Previous record-high daily temperatures fell across western Washington on Friday, including areas around Olympia, Seattle and Everett, NWS Seattle tweeted. Tacoma and Bellingham both fell a couple degrees short.
The Saturday forecast shows high temperatures of 76 degrees in Tacoma and 75 in Olympia. The sun is expected to be out all day and won’t set until after 8 p.m. Tacoma’s record high for April 29 is 77 degrees, set in 1989. Olympia saw its all-time daily high of 81 in 1957.
[Editor’s note: The actual high on Saturday in Olympia was 77degrees.]
Jordan Rubin in the April 28th edition of MSNBC’s Deadline: Legal newsletter. Trump’s danger is on display in multiple Manhattan courts
Special counsel Jack Smithmoved one step closer to potentially charging Donald Trump in the Justice Department’s Jan. 6 investigation this week. We learned late Thursday that former Vice President Mike Pence appeared before Smith’s grand jury investigating Trump’s efforts to overturn the 2020 election. On Wednesday, a federal appeals court denied Trump’s attempt to keep Pence off the grand jury stand. And that was far from the former president’s only legal problem this week.
Trump’s civil rape and defamation trial began Tuesday in Manhattan federal court, with plaintiff E. Jean Carroll taking the stand in the days that followed. My colleague Lisa Rubin, who’s been in court for the ordeal, described the extraordinary opening statement delivered by Carroll’s legal team. Though he hasn’t stepped foot in the courtroom and might not throughout the trial, Trump is already tempting additional legal trouble with his social media posts lashing out at Carroll.
Trump’s criminal entanglements moved along as well this week, with state prosecutors in the Manhattan hush money case seeking a protective orderto restrict Trump’s access to and use of evidence that’ll be turned over during discovery. In its request, the Manhattan district attorney’s office cited the former president’s history of lashing out at seemingly everyone involved in his multiple investigations over the years.
As the sun comes out, trailhead parking lots are starting to get packed with cars. Car break-ins and thefts at trailheads are becoming a growing problem. One man decided to document this and found the most targeted trailheads in our area.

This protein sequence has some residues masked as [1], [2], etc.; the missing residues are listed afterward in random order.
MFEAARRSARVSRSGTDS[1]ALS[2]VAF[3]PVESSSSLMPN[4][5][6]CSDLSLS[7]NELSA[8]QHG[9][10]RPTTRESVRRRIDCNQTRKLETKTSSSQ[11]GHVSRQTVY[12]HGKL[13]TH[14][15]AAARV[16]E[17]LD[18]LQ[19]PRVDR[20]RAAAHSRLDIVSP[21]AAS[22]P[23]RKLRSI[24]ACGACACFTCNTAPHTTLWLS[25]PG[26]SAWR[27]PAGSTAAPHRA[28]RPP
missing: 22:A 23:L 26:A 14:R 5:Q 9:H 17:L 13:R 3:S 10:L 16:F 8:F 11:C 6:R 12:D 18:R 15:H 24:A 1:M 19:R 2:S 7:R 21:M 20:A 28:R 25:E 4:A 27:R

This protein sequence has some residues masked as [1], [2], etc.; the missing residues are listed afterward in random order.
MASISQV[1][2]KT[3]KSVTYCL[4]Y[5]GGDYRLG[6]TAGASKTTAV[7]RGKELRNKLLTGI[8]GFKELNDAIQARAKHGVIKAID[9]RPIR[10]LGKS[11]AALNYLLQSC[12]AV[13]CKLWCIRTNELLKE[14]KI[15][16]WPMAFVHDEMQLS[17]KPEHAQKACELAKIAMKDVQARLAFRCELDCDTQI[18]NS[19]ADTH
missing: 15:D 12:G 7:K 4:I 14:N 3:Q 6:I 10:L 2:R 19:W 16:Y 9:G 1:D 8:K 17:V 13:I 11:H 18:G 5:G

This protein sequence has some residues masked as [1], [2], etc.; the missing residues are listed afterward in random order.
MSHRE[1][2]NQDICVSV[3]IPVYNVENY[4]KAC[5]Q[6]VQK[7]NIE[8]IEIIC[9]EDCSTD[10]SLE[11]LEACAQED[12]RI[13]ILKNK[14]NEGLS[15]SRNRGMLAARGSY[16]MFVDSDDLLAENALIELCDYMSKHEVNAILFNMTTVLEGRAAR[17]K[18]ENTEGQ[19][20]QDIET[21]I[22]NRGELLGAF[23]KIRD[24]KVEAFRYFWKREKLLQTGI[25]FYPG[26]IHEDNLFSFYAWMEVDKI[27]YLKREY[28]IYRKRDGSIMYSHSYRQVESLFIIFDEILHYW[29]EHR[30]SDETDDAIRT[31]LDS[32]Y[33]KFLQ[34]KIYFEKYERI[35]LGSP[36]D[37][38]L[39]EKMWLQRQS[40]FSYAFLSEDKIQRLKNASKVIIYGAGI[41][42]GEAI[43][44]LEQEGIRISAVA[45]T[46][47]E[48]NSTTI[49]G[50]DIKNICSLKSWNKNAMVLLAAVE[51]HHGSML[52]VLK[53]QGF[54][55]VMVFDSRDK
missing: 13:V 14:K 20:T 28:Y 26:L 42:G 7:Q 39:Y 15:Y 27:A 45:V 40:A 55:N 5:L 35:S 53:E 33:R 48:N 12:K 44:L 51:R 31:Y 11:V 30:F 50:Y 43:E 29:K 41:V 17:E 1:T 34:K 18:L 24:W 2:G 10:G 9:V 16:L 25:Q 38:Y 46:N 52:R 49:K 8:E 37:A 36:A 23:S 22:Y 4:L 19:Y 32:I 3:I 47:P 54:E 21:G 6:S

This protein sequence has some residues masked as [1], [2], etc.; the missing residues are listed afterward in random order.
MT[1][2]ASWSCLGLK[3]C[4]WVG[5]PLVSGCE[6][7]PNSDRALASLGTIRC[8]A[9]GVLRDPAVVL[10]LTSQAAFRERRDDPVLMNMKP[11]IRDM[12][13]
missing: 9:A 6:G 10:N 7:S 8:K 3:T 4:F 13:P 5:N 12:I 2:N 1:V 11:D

“Is hiking safe? Absolutely. Are there some really bad trailheads? Absolutely,” said the man, who asked not to be named for safety reasons.
He started compiling vehicle break-in data last year after seeing windows smashed at a trailhead.
This list shows the five most targeted trails with data from 2015 through 2022. All are no more than a two-hour drive from Seattle.
From Yelm Chamber of Commerce Executive Director Amanda Munoz:
I wanted to share an upcoming event on behalf of Yelm Community Schools and the Yelm Career and Technical Education (CTE) program. On May 2nd, Yelm CTE is partnering with the Yelm Chamber of Commerce, City of Yelm, ESD 113 STEM Alliance & CCL, and PacMtn WorkSource to host a HIRING EVENT from 1pm-7pm at the Yelm Community Center.
The Yelm Farmers Market is set to return on Saturday, May 27, at a new location in front of the Yelm Police Station on McKenzie Street.
The market, which was previously held at the Yelm Community Center, allows local vendors the opportunity to sell their handcrafted items or homegrown food.
“We’re just hoping for a great year. It’s different for us because we’ve been in the same location for five years,” market organizer Jon Jamieson said. “It’ll be a new change being down the street, but we’re hoping for a good turnout and hoping to be in tune with some of the events we’ll coincide with at the community center, such as the Nisqually Valley Barbecue Rally and Prairie Days. We’re hoping this new location works out.”
Jamieson said the city decided to rent out the Yelm Community Center to other events like weddings or gatherings. Since the Yelm Farmers Market is a nonprofit organization, Jamieson said they couldn’t afford the rent there.
High school students have a lot on their plate. As graduation approaches, they plan for college, careers, military service, internships and the occasional chance to sleep in after commencement. Yelm Community Schools prepared the Yelm Job Fair so students can learn more about potential employment, network with local small businesses, practice interview skills and build confidence presenting themselves to recruiters and future bosses. The event takes place on Tuesday, May 2, from 1 p.m. to 7 p.m. at the Yelm Community Center and is open to the public and job seekers of any age.
These partnerships are designed to build a strong, resilient talent pipeline within the community.
The Yelm Job Fair welcomes all students and job seekers, not just those affiliated with the district. There will be more than 35 employers on-site looking to fill more than 500 open positions in a variety of fields. Melone compiled a list of employers, job openings and type of work for those planning to attend.
Council member James Blair announced he is moving outside of city limits.
Editor’s note: Anyone moving their residency knows well in advance of such a move.
For Mr. Blair to announce for the first time that he was resigning at that meeting due to a move, and without prior notice to the council, his constituents and voters, is disingenuous, at best.